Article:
Current thrusts and projects

After a successful year of group meetings organized by technology and focused on learning one another’s skills and interests, the CEMB has restructured for its second year. This restructuring, agreed upon unanimously at the 2017 annual retreat, will enable us to harness these skills to address the most pressing questions in mechanobiology. The proposed questions and the new organizational structure associated with them are presented below.

Question 1: How do cells sense their mechanical environment?


Liz Haswell (WashU) and E. Michael Ostap (Penn)

Key projects:

(1) Mechanisms and molecular components of viscoelastic sensing
What aspects of adhesions, plasmodesmata connections, filopodial dynamics, and cytoskeletal dynamics contribute?

(2) Mechanosensing across proteins, supramolecular structures and organelles
How do the Golgi apparatus, ER, vacuole, cytoskeleton, proteoglycan/arabinogalactan structures, and nuclear deformation contribute?

Question 2: How do cells adapt to and change their mechanical environment?


Ram Dixit (WashU) and Paul Janmey (Penn)

Key projects:

(1) Recursive feedback between cells and the wall/ECM
How do changes to the adhesions, cytoskeleton, vacuole, nucleus, and ECM/wall microenvironment of a cell affect one another?

(2) Interaction between stress and soluble factors
How do soluble factors arise from mechanical stimulus, and how do these change the biomechanics of recursive feedback between the cell and the wall/ECM?

Question 3: How do cells remember their mechanical environment?


Rob Mauck (Penn) and Lucia Strader (WashU)

Key projects:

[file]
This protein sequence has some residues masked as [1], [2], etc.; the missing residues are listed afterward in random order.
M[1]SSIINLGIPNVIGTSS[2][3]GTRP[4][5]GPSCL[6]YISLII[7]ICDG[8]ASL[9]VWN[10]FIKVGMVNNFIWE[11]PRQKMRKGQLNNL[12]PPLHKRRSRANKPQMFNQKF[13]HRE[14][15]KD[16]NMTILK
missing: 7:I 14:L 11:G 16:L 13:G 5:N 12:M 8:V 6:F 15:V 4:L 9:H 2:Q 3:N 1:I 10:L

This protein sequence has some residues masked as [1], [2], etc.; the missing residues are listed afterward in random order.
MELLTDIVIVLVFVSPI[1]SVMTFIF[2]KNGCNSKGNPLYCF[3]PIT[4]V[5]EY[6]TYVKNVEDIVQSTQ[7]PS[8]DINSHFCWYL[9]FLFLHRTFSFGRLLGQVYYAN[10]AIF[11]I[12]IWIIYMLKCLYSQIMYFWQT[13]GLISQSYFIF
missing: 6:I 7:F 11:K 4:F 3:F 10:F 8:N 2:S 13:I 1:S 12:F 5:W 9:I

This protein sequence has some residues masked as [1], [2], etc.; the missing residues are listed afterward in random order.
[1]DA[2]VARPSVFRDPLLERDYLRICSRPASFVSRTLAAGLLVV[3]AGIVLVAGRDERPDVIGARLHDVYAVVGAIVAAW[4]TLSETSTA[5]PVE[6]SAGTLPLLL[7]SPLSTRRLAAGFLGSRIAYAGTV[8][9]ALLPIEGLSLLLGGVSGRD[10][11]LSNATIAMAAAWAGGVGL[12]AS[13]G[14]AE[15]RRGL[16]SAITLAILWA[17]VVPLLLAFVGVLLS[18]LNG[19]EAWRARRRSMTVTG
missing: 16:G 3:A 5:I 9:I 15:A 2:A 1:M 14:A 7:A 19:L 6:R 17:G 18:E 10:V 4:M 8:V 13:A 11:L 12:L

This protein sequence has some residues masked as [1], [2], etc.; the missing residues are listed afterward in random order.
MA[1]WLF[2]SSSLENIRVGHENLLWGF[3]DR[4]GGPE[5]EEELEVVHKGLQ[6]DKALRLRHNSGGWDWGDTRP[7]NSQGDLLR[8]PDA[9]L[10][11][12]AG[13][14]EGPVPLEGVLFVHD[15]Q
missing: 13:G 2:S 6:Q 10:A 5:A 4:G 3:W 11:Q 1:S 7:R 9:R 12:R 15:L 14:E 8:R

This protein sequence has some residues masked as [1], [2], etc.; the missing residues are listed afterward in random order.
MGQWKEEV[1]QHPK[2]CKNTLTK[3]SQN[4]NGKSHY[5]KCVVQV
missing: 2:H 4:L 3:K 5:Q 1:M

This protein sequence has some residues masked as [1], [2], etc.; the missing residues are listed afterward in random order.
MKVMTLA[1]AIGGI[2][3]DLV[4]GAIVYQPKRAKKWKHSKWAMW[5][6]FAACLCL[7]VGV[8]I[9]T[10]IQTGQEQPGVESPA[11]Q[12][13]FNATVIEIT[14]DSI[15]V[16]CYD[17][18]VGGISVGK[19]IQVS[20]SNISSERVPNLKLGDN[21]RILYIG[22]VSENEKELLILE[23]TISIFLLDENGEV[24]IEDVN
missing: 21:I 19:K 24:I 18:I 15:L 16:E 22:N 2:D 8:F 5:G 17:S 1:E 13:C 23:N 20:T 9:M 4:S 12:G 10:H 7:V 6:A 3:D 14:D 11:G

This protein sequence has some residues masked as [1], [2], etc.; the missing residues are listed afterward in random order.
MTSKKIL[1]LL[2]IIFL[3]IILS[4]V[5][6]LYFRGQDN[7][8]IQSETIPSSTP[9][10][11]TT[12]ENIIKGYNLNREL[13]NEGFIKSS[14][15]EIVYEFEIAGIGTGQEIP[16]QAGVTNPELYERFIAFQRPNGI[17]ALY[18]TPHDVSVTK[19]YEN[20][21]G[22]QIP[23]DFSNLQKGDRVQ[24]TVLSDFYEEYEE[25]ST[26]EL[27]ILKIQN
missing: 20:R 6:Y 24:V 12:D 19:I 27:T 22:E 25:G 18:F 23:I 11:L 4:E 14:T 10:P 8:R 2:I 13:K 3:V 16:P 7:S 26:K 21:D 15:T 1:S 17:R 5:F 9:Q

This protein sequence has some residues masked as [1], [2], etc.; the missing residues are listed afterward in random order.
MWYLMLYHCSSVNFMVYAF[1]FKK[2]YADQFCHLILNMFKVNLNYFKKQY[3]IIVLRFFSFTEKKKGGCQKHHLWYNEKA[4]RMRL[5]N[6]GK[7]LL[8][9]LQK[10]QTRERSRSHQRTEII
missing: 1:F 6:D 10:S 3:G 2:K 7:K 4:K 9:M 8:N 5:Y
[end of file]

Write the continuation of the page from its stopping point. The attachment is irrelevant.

1) Cytoskeletal, microenvironmental plasticity, and ECM plasticity
How does emerging information about the inelastic and time-varying deformation of the cell microenvironment change our elasticity-based understanding of mechanobiology?

(2) Nuclear plasticity, mechanochemistry and epigenetics
Do severe changes to the shape of the nucleus and nuclear envelope change DNA expression over meaningful periods of time? What governs this plasticity?
Under what circumstances can mechanical force lead to chemical changes that lock in changes to gene expression (due to LADS, methylation, and acetylation)  permanently in a cell and its descendants?

Group 4: Crosscutting and Emerging Technologies Working Group


Chris Chen (BU) and Derrick Dean (ASU)

Key projects:

(1) Biomimetic platforms and standardized models for tissue remodeling, morphogenesis and development
            Including fibrosis-on a chip and plant-on-a-chip

            Refined in vivo animal and plant models

(2) Engineered force sensors and stress channels

Tailored ion channels and molecular beacons including nesprin sensors